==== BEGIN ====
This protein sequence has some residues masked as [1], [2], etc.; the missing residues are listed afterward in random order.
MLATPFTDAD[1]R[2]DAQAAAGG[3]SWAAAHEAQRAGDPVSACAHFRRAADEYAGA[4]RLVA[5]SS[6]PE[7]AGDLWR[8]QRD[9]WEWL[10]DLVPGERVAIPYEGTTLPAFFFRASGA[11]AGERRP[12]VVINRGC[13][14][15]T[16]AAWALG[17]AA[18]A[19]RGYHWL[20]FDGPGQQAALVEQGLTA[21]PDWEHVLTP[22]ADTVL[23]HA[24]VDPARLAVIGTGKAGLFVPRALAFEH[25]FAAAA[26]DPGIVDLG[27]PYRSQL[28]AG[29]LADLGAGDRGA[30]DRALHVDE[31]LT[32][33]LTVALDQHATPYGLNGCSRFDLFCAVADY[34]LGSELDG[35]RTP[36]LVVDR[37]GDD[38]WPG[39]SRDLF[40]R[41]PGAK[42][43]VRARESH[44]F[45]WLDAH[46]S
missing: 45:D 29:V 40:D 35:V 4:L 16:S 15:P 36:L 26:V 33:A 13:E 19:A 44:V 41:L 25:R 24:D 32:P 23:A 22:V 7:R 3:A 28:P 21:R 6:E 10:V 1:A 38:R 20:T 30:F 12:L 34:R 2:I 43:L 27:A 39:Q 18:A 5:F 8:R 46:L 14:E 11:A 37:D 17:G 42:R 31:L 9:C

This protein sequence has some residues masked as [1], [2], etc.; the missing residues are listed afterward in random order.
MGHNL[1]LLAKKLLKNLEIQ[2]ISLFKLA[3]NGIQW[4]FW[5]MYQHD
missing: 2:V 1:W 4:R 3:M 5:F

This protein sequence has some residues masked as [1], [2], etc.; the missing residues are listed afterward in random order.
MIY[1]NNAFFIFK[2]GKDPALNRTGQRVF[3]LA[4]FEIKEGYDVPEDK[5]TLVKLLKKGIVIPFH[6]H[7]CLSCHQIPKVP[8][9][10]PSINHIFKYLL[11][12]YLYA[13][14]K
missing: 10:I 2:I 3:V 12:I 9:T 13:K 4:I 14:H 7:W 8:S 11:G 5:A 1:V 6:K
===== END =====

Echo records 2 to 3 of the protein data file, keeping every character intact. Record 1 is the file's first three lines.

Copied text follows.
This protein sequence has some residues masked as [1], [2], etc.; the missing residues are listed afterward in random order.
MGHNL[1]LLAKKLLKNLEIQ[2]ISLFKLA[3]NGIQW[4]FW[5]MYQHD
missing: 2:V 1:W 4:R 3:M 5:F

This protein sequence has some residues masked as [1], [2], etc.; the missing residues are listed afterward in random order.
MIY[1]NNAFFIFK[2]GKDPALNRTGQRVF[3]LA[4]FEIKEGYDVPEDK[5]TLVKLLKKGIVIPFH[6]H[7]CLSCHQIPKVP[8][9][10]PSINHIFKYLL[11][12]YLYA[13][14]K
missing: 10:I 2:I 3:V 12:I 9:T 13:K 4:I 14:H 7:W 8:S 11:G 5:A 1:V 6:K